Read this article as originally published in Jewish Journal.
More than 200 supporters gathered June 5 to sample dishes from some of Los Angeles’ top chefs at Playa Studios in Culver City for “Hunger Bites: Small Plates, Big Change,” a fundraiser for and celebration of MAZON’s work in the fight to end hunger. Emcee Joshua Malina (“The West Wing,” “Scandal”) introduced speakers and urged the crowd to buy raffle tickets to support the organization.
Attendees paid $180 for a basic ticket and $360 for VIP tickets. By the end of the night, MAZON had raised $100,000. Attendees also received recipes for some of the featured dishes, including a Southern Fried Chicken Sandwich from Junior’s Fried Chicken, a peach and watermelon salad with feta cheese from The Butcher’s Daughter, Andrea’s California Borscht from Salty Baby LA, and a butterscotch pudding from Jar. The vegetarian offering from Jaffa, a tahini with charred eggplant, was a hit with vegetarians and carnivores alike.
In a press release before the event, MAZON President and CEO Abby J. Leibman, said the event “will allow MAZON to elevate issues faced by vulnerable Americans, move the needle on critical legislation, and solidify relationships with policymakers who share our deep concern about the pervasive yet solvable problem of hunger.”
Inspired by Jewish values and ideals, MAZON: A Jewish Response to Hunger is a nonprofit that works to end hunger among people of all faiths and backgrounds in the United States and Israel. According to the release, 41.2 million people struggle with hunger in the United States, including 12.9 million children and 9.8 million seniors.
In partnership with the Co-founders of CHEFS 4CHANGE — Leonardo Marino, R.L. King, Gennaro Pecchia and Michael Ramsdell — the event featured food from Etty Benhamou, Le Mervetty; Hugo Bolanos, Wolfgang Puck Fine Dining Group; Anne Conness of Jaffa; Vivian Ku, Joy and Pine & Crane; Ivan Marquez, Broken Spanish; Joann Roth Oseary, Someone’s in the Kitchen; David Padilla, The Butcher’s Daughter; Andrew Phillips, private chef; Andrea Ruth, Salty Baby; Suzanne Tracht, Jar; and Sexy Lunch Club. Event sponsors included Soylent, Equal Exchange, St. George’s Spirits, Sunset Beer and Three Weavers Brewing.
“We are so gratified by the Los Angeles community’s response to our first annual Hunger Bites event,” Leibman told the Journal after the event. “This was a powerful evening celebrating MAZON’s work to fight hunger in the United States and Israel. As the only national Jewish social justice organization headquartered in Los Angeles, MAZON is rooted in the mission of shining a light on the pervasive issues of hunger through advocacy and policy change to help the most vulnerable in our communities.”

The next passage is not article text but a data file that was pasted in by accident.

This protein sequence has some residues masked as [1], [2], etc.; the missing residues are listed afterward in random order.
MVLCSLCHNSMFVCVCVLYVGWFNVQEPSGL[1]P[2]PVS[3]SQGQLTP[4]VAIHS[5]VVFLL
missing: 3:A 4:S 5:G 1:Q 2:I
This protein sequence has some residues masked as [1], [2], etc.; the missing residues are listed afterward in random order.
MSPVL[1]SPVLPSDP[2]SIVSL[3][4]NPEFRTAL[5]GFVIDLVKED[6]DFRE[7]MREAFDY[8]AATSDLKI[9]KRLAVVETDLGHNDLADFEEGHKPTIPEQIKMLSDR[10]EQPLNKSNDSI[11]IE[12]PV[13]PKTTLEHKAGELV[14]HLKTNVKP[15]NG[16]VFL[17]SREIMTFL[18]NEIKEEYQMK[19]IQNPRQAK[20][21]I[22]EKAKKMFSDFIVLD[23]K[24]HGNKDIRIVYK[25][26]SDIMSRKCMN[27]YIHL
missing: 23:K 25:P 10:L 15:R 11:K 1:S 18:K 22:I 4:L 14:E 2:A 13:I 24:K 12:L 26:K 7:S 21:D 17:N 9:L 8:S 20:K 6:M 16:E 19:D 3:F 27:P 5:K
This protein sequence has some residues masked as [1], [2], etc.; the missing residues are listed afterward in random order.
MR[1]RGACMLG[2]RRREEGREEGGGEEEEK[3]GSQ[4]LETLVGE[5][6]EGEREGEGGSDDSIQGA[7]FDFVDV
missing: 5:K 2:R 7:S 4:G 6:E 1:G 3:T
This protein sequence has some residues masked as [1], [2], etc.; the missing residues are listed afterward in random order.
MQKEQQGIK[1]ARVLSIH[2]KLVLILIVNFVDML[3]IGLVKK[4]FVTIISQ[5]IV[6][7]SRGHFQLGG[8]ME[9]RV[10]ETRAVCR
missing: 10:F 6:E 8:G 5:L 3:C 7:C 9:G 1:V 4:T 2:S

MAZON made a sea change in the hunger space “by emphasising quality of food equally or more importantly than quantity,” said Bruce Rankin, executive director of Westside Food Bank, a nonprofit corporation which provides food to social service agencies on the Westside of Los Angeles County.
“People who need food assistance know what’s good and what isn’t but often can’t afford what’s good, so they often have to buy food to get calories rather than to get the nutrition that they need,” Rankin, who has worked with the food bank for more than 30 years, told the Journal at the event. “No one has done more than MAZON to get the food assistance network focused on the full range of nutrition, among many other things.”
The event also premiered MAZON’s soon-to-be-released digital video experience “This is Hunger,” profiling real people who struggle with hunger, poverty and lack of access to medication.
“Don’t ever think this can’t happen to you or your family,” one man profiled in the video said, noting that he once had a great job, but “it’s gone and all the things attached to it are gone: health care, life insurance … now I’m stuck here trying to figure out what I’m going to do.”
“[‘This is Hunger’] evoked a powerful emotional response and clearly strengthened people’s resolve to join with MAZON and make a difference in the lives of others,” Leibman said.
“It was fun and we all ate and had a good time,” Malina told the Journal after the event, “and then the lights go down and you see a seven-minute movie [“This is Hunger”] and it’s staggering seeing the personal face of hunger and looking at the numbers. It’s astounding that we live in a country where 40 million plus are SNAP (Supplemental Nutrition Assistance Program) recipients.”
Malina mentioned a clickable map on MAZON’s website (mazon.org) that shows 11.8% of California households are food insecure, and that more than 2 million California households are on SNAP.
Malina credited his parents, who also attended the event, for being the ones who “first taught me about tikkun olam.”
Leibman called Malina, a longtime MAZON partner, “a strong voice for those who struggle in our nation. We are so appreciative of his remarkable commitment.”
Many guests thanked Malina during the event for his work on behalf of MAZON.
“It’s sweet, thanking me as if I’d done some huge thing,” Malina said. “I came out for two hours, I read from a script, I urged people to buy raffle tickets. … I didn’t do very much, so I try to walk away asking, ‘What more can I do?’ I hope I will continue to get more involved and help MAZON get its message out.”
“At a moment in our city when food insecurity is so prevalent, when we know that the homeless crisis is ever-growing, being with people I know are doing something actively is not only the right thing to do, it’s necessary,” said Serena Oberstein, a Northridge resident who attended the event. “We all have to dig in and not just watch the crisis grow, but make sure that it stops.”
CORRECTION: A recent version of this story incorrectly reported the amount of money raised. The event raised $100,000.